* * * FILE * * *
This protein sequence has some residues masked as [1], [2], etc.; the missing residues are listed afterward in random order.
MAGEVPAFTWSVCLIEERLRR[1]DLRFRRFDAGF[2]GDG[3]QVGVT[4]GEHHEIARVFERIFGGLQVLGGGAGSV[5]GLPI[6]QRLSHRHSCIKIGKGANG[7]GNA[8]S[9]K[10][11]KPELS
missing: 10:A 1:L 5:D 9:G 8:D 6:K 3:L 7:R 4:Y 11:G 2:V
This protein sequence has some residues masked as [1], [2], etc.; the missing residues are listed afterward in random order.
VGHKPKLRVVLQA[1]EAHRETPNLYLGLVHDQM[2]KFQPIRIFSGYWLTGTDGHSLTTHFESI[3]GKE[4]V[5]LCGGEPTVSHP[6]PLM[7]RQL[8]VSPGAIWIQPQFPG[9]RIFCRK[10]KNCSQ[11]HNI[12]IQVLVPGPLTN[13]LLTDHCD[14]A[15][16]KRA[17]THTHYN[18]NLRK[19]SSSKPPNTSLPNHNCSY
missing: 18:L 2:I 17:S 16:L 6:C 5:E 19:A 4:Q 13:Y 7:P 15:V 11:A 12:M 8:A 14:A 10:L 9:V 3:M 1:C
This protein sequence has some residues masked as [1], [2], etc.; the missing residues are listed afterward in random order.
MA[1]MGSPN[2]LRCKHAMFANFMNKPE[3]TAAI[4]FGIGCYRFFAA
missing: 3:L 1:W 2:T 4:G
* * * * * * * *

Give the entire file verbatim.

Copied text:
This protein sequence has some residues masked as [1], [2], etc.; the missing residues are listed afterward in random order.
MAGEVPAFTWSVCLIEERLRR[1]DLRFRRFDAGF[2]GDG[3]QVGVT[4]GEHHEIARVFERIFGGLQVLGGGAGSV[5]GLPI[6]QRLSHRHSCIKIGKGANG[7]GNA[8]S[9]K[10][11]KPELS
missing: 10:A 1:L 5:D 9:G 8:D 6:K 3:L 7:R 4:Y 11:G 2:V
This protein sequence has some residues masked as [1], [2], etc.; the missing residues are listed afterward in random order.
VGHKPKLRVVLQA[1]EAHRETPNLYLGLVHDQM[2]KFQPIRIFSGYWLTGTDGHSLTTHFESI[3]GKE[4]V[5]LCGGEPTVSHP[6]PLM[7]RQL[8]VSPGAIWIQPQFPG[9]RIFCRK[10]KNCSQ[11]HNI[12]IQVLVPGPLTN[13]LLTDHCD[14]A[15][16]KRA[17]THTHYN[18]NLRK[19]SSSKPPNTSLPNHNCSY
missing: 18:L 2:I 17:S 16:L 6:C 5:E 19:A 4:Q 13:Y 7:P 15:V 11:A 12:M 8:A 14:A 10:L 9:V 3:M 1:C
This protein sequence has some residues masked as [1], [2], etc.; the missing residues are listed afterward in random order.
MA[1]MGSPN[2]LRCKHAMFANFMNKPE[3]TAAI[4]FGIGCYRFFAA
missing: 3:L 1:W 2:T 4:G